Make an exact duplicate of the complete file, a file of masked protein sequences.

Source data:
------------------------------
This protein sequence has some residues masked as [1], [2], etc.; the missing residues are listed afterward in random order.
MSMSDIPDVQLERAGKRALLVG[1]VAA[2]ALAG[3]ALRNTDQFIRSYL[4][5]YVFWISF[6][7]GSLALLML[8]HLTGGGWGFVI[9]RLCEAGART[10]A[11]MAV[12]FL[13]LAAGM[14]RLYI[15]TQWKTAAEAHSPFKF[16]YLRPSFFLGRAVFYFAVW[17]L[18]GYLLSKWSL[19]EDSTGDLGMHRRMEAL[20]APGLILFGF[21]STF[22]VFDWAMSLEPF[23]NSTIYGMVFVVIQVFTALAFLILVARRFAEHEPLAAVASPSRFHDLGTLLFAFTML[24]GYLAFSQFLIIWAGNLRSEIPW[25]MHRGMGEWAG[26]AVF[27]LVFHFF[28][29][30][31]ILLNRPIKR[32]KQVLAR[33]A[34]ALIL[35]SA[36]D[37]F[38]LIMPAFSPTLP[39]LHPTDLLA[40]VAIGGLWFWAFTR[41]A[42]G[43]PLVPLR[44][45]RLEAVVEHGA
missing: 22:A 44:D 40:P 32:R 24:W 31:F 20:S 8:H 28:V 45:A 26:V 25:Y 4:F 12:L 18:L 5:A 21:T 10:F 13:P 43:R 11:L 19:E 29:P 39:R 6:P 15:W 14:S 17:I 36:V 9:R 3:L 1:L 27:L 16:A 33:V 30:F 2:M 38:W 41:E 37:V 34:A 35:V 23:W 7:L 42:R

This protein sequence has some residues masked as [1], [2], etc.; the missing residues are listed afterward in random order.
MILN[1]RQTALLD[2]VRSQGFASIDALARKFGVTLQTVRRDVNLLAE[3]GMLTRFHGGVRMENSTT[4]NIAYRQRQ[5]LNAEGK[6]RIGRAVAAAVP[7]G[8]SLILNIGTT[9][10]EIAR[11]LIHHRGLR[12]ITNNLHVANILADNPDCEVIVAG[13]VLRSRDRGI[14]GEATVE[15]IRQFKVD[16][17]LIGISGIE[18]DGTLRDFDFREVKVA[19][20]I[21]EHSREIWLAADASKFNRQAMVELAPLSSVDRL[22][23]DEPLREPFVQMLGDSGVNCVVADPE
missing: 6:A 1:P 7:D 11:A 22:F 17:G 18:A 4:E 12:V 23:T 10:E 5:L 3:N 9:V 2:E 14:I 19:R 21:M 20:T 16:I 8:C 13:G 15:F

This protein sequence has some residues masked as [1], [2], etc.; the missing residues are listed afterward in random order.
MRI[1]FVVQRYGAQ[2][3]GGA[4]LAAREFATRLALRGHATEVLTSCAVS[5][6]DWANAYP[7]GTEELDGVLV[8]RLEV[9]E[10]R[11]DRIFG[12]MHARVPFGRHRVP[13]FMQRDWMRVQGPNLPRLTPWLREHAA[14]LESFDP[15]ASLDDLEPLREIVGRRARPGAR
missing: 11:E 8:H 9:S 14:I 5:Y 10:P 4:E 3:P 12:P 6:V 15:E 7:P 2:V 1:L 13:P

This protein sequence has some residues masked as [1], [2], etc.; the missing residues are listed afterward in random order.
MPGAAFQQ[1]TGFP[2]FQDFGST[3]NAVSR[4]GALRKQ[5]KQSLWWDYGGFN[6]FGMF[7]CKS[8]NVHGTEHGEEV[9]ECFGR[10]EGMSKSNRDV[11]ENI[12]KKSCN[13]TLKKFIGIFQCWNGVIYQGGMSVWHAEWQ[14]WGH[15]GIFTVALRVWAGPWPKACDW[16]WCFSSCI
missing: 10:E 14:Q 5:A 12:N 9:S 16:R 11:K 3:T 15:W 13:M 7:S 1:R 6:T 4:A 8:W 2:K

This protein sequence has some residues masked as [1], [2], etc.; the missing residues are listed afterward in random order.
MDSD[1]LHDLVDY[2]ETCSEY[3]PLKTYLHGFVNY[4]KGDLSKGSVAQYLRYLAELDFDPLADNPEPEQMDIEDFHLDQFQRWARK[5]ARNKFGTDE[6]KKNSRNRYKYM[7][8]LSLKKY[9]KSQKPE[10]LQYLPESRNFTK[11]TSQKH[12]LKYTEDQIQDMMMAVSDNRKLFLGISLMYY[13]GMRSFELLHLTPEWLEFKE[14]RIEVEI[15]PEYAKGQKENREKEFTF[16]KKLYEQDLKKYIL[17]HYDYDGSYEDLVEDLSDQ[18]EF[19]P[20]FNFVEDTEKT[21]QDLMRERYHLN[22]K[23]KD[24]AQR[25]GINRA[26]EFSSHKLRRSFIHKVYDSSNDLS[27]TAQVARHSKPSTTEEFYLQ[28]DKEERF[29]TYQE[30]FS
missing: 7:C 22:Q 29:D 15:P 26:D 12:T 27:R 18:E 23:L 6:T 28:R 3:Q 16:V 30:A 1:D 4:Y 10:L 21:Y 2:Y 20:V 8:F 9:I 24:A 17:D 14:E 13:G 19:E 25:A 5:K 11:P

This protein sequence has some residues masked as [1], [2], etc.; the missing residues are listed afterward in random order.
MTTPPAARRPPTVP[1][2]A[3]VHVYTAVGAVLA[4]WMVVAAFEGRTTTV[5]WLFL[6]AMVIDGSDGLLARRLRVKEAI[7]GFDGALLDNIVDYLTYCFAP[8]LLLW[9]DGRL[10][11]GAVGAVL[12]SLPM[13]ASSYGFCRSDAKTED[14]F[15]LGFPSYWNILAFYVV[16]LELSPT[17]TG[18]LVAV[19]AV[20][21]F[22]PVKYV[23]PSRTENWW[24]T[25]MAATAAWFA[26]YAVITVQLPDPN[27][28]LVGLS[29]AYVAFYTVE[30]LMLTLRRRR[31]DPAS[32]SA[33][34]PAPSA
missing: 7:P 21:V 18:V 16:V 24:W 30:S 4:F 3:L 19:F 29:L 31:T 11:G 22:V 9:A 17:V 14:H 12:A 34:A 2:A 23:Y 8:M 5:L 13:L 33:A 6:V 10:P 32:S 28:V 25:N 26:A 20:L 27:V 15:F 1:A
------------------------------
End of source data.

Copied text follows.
This protein sequence has some residues masked as [1], [2], etc.; the missing residues are listed afterward in random order.
MSMSDIPDVQLERAGKRALLVG[1]VAA[2]ALAG[3]ALRNTDQFIRSYL[4][5]YVFWISF[6][7]GSLALLML[8]HLTGGGWGFVI[9]RLCEAGART[10]A[11]MAV[12]FL[13]LAAGM[14]RLYI[15]TQWKTAAEAHSPFKF[16]YLRPSFFLGRAVFYFAVW[17]L[18]GYLLSKWSL[19]EDSTGDLGMHRRMEAL[20]APGLILFGF[21]STF[22]VFDWAMSLEPF[23]NSTIYGMVFVVIQVFTALAFLILVARRFAEHEPLAAVASPSRFHDLGTLLFAFTML[24]GYLAFSQFLIIWAGNLRSEIPW[25]MHRGMGEWAG[26]AVF[27]LVFHFF[28][29][30][31]ILLNRPIKR[32]KQVLAR[33]A[34]ALIL[35]SA[36]D[37]F[38]LIMPAFSPTLP[39]LHPTDLLA[40]VAIGGLWFWAFTR[41]A[42]G[43]PLVPLR[44][45]RLEAVVEHGA
missing: 22:A 44:D 40:P 32:R 24:W 31:F 20:S 8:H 28:V 45:A 26:V 25:Y 4:F 12:L 18:L 5:A 21:T 10:F 13:P 43:R 11:L 19:E 29:P 39:R 6:P 15:W 14:S 17:I 36:V 9:R 3:L 1:L 27:L 16:A 33:V 30:F 2:M 38:W 41:E 37:V 34:A 35:V 23:W 7:L 42:R

This protein sequence has some residues masked as [1], [2], etc.; the missing residues are listed afterward in random order.
MILN[1]RQTALLD[2]VRSQGFASIDALARKFGVTLQTVRRDVNLLAE[3]GMLTRFHGGVRMENSTT[4]NIAYRQRQ[5]LNAEGK[6]RIGRAVAAAVP[7]G[8]SLILNIGTT[9][10]EIAR[11]LIHHRGLR[12]ITNNLHVANILADNPDCEVIVAG[13]VLRSRDRGI[14]GEATVE[15]IRQFKVD[16][17]LIGISGIE[18]DGTLRDFDFREVKVA[19][20]I[21]EHSREIWLAADASKFNRQAMVELAPLSSVDRL[22][23]DEPLREPFVQMLGDSGVNCVVADPE
missing: 6:A 1:P 7:D 11:A 22:F 17:G 18:A 4:E 12:V 23:T 10:E 5:L 3:N 9:V 2:E 14:I 19:R 21:M 20:T 16:I 8:C 13:G 15:F

This protein sequence has some residues masked as [1], [2], etc.; the missing residues are listed afterward in random order.
MRI[1]FVVQRYGAQ[2][3]GGA[4]LAAREFATRLALRGHATEVLTSCAVS[5][6]DWANAYP[7]GTEELDGVLV[8]RLEV[9]E[10]R[11]DRIFG[12]MHARVPFGRHRVP[13]FMQRDWMRVQGPNLPRLTPWLREHAA[14]LESFDP[15]ASLDDLEPLREIVGRRARPGAR
missing: 11:E 8:H 9:S 14:I 5:Y 10:P 4:E 3:P 12:P 6:V 15:E 7:P 2:V 1:L 13:P

This protein sequence has some residues masked as [1], [2], etc.; the missing residues are listed afterward in random order.
MPGAAFQQ[1]TGFP[2]FQDFGST[3]NAVSR[4]GALRKQ[5]KQSLWWDYGGFN[6]FGMF[7]CKS[8]NVHGTEHGEEV[9]ECFGR[10]EGMSKSNRDV[11]ENI[12]KKSCN[13]TLKKFIGIFQCWNGVIYQGGMSVWHAEWQ[14]WGH[15]GIFTVALRVWAGPWPKACDW[16]WCFSSCI
missing: 10:E 14:Q 5:A 12:N 9:S 16:R 11:K 3:T 15:W 13:M 7:S 1:R 6:T 4:A 8:W 2:K

This protein sequence has some residues masked as [1], [2], etc.; the missing residues are listed afterward in random order.
MDSD[1]LHDLVDY[2]ETCSEY[3]PLKTYLHGFVNY[4]KGDLSKGSVAQYLRYLAELDFDPLADNPEPEQMDIEDFHLDQFQRWARK[5]ARNKFGTDE[6]KKNSRNRYKYM[7][8]LSLKKY[9]KSQKPE[10]LQYLPESRNFTK[11]TSQKH[12]LKYTEDQIQDMMMAVSDNRKLFLGISLMYY[13]GMRSFELLHLTPEWLEFKE[14]RIEVEI[15]PEYAKGQKENREKEFTF[16]KKLYEQDLKKYIL[17]HYDYDGSYEDLVEDLSDQ[18]EF[19]P[20]FNFVEDTEKT[21]QDLMRERYHLN[22]K[23]KD[24]AQR[25]GINRA[26]EFSSHKLRRSFIHKVYDSSNDLS[27]TAQVARHSKPSTTEEFYLQ[28]DKEERF[29]TYQE[30]FS
missing: 7:C 22:Q 29:D 15:P 26:D 12:T 27:R 18:E 23:L 6:T 28:R 3:Q 16:V 30:A 1:D 4:Y 10:L 21:Y 2:Y 20:V 8:F 9:I 24:A 17:D 14:E 13:G 19:E 25:A 5:K 11:P

This protein sequence has some residues masked as [1], [2], etc.; the missing residues are listed afterward in random order.
MTTPPAARRPPTVP[1][2]A[3]VHVYTAVGAVLA[4]WMVVAAFEGRTTTV[5]WLFL[6]AMVIDGSDGLLARRLRVKEAI[7]GFDGALLDNIVDYLTYCFAP[8]LLLW[9]DGRL[10][11]GAVGAVL[12]SLPM[13]ASSYGFCRSDAKTED[14]F[15]LGFPSYWNILAFYVV[16]LELSPT[17]TG[18]LVAV[19]AV[20][21]F[22]PVKYV[23]PSRTENWW[24]T[25]MAATAAWFA[26]YAVITVQLPDPN[27][28]LVGLS[29]AYVAFYTVE[30]LMLTLRRRR[31]DPAS[32]SA[33][34]PAPSA
missing: 7:P 21:V 18:V 16:V 24:W 30:S 4:F 3:L 19:F 29:L 31:T 11:G 22:V 9:A 17:V 14:H 12:A 34:A 2:A 23:Y 8:M 5:L 13:L 33:A 6:V 10:P 32:S 28:V 25:N 26:A 20:L 27:V 15:F 1:A